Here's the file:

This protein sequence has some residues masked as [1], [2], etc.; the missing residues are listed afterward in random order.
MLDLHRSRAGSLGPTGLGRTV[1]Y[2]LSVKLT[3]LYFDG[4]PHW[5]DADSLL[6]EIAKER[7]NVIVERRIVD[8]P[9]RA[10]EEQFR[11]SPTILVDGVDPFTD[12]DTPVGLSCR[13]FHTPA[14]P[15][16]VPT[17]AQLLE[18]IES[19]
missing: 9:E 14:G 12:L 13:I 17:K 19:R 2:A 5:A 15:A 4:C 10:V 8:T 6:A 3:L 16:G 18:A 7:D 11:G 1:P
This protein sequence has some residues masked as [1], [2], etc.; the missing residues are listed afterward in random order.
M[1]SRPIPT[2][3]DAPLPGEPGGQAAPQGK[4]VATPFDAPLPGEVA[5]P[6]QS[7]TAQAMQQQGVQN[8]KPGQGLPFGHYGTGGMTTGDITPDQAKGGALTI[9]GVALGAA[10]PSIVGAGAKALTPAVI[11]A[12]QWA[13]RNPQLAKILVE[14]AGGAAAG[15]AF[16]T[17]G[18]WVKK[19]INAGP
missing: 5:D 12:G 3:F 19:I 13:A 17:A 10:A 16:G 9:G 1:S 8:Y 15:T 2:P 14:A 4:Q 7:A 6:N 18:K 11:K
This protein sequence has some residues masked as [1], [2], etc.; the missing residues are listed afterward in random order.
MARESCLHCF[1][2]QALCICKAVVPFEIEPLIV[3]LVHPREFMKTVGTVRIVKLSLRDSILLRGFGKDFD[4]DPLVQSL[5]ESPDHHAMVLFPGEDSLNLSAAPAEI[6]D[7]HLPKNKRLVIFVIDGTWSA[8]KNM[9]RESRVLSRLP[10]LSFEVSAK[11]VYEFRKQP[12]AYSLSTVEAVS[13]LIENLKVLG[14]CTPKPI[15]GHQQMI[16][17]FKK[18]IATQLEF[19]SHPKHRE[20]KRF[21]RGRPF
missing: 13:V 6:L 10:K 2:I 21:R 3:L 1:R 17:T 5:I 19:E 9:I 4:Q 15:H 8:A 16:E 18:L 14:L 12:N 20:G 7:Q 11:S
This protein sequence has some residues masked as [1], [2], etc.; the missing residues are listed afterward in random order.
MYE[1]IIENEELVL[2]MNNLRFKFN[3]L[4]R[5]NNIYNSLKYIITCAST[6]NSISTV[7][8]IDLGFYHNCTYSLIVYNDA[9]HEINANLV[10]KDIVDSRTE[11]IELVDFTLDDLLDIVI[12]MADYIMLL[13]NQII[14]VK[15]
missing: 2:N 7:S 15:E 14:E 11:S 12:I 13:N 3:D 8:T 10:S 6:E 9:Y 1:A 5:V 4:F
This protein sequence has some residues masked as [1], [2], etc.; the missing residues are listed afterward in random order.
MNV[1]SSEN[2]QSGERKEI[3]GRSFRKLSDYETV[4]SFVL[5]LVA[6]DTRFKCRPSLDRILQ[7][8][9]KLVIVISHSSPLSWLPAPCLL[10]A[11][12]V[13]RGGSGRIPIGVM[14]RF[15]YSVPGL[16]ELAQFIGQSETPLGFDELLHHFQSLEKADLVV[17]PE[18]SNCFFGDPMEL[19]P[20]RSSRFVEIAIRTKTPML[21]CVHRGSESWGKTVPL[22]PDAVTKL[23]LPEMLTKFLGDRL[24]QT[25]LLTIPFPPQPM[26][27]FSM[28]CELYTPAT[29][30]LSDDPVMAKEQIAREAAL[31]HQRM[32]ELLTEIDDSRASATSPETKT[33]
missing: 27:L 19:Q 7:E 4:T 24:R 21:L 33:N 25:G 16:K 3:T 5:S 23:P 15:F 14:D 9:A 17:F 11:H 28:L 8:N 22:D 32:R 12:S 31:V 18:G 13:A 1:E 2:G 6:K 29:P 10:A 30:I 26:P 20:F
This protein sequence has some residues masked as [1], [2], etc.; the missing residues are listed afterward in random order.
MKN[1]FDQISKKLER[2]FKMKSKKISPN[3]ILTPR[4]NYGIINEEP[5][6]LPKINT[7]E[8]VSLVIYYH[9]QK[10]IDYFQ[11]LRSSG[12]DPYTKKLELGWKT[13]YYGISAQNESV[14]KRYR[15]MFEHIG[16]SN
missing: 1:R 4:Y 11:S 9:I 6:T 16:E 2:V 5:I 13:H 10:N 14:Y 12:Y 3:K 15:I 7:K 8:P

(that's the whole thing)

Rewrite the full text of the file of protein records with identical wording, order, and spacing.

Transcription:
This protein sequence has some residues masked as [1], [2], etc.; the missing residues are listed afterward in random order.
MLDLHRSRAGSLGPTGLGRTV[1]Y[2]LSVKLT[3]LYFDG[4]PHW[5]DADSLL[6]EIAKER[7]NVIVERRIVD[8]P[9]RA[10]EEQFR[11]SPTILVDGVDPFTD[12]DTPVGLSCR[13]FHTPA[14]P[15][16]VPT[17]AQLLE[18]IES[19]
missing: 9:E 14:G 12:L 13:I 17:K 19:R 2:A 5:A 15:A 4:C 10:V 8:T 6:A 3:L 16:G 18:A 7:D 11:G 1:P
This protein sequence has some residues masked as [1], [2], etc.; the missing residues are listed afterward in random order.
M[1]SRPIPT[2][3]DAPLPGEPGGQAAPQGK[4]VATPFDAPLPGEVA[5]P[6]QS[7]TAQAMQQQGVQN[8]KPGQGLPFGHYGTGGMTTGDITPDQAKGGALTI[9]GVALGAA[10]PSIVGAGAKALTPAVI[11]A[12]QWA[13]RNPQLAKILVE[14]AGGAAAG[15]AF[16]T[17]G[18]WVKK[19]INAGP
missing: 5:D 12:G 3:F 19:I 13:A 17:A 10:A 16:G 9:G 1:S 8:Y 15:T 2:P 14:A 4:Q 7:A 6:N 18:K 11:K
This protein sequence has some residues masked as [1], [2], etc.; the missing residues are listed afterward in random order.
MARESCLHCF[1][2]QALCICKAVVPFEIEPLIV[3]LVHPREFMKTVGTVRIVKLSLRDSILLRGFGKDFD[4]DPLVQSL[5]ESPDHHAMVLFPGEDSLNLSAAPAEI[6]D[7]HLPKNKRLVIFVIDGTWSA[8]KNM[9]RESRVLSRLP[10]LSFEVSAK[11]VYEFRKQP[12]AYSLSTVEAVS[13]LIENLKVLG[14]CTPKPI[15]GHQQMI[16][17]FKK[18]IATQLEF[19]SHPKHRE[20]KRF[21]RGRPF
missing: 13:V 6:L 10:K 2:I 21:R 3:L 1:R 17:T 5:I 19:E 9:I 4:Q 15:H 8:A 16:E 18:L 14:L 12:N 20:G 7:Q 11:S
This protein sequence has some residues masked as [1], [2], etc.; the missing residues are listed afterward in random order.
MYE[1]IIENEELVL[2]MNNLRFKFN[3]L[4]R[5]NNIYNSLKYIITCAST[6]NSISTV[7][8]IDLGFYHNCTYSLIVYNDA[9]HEINANLV[10]KDIVDSRTE[11]IELVDFTLDDLLDIVI[12]MADYIMLL[13]NQII[14]VK[15]
missing: 2:N 7:S 15:E 14:E 11:S 12:I 13:N 3:D 8:T 10:S 6:E 9:Y 1:A 5:V 4:F
This protein sequence has some residues masked as [1], [2], etc.; the missing residues are listed afterward in random order.
MNV[1]SSEN[2]QSGERKEI[3]GRSFRKLSDYETV[4]SFVL[5]LVA[6]DTRFKCRPSLDRILQ[7][8][9]KLVIVISHSSPLSWLPAPCLL[10]A[11][12]V[13]RGGSGRIPIGVM[14]RF[15]YSVPGL[16]ELAQFIGQSETPLGFDELLHHFQSLEKADLVV[17]PE[18]SNCFFGDPMEL[19]P[20]RSSRFVEIAIRTKTPML[21]CVHRGSESWGKTVPL[22]PDAVTKL[23]LPEMLTKFLGDRL[24]QT[25]LLTIPFPPQPM[26][27]FSM[28]CELYTPAT[29][30]LSDDPVMAKEQIAREAAL[31]HQRM[32]ELLTEIDDSRASATSPETKT[33]
missing: 27:L 19:Q 7:E 4:T 24:R 21:L 33:N 25:G 16:K 3:T 5:S 23:P 15:F 14:D 9:A 17:F 11:H 28:L 8:N 22:D 32:R 12:S 31:V 18:G 13:A 1:E 2:G 6:K 29:P 10:A 30:I 26:P 20:F
This protein sequence has some residues masked as [1], [2], etc.; the missing residues are listed afterward in random order.
MKN[1]FDQISKKLER[2]FKMKSKKISPN[3]ILTPR[4]NYGIINEEP[5][6]LPKINT[7]E[8]VSLVIYYH[9]QK[10]IDYFQ[11]LRSSG[12]DPYTKKLELGWKT[13]YYGISAQNESV[14]KRYR[15]MFEHIG[16]SN
missing: 1:R 4:Y 11:S 9:I 6:T 16:E 2:V 5:I 13:H 10:N 14:Y 12:Y 3:K 15:I 7:K 8:P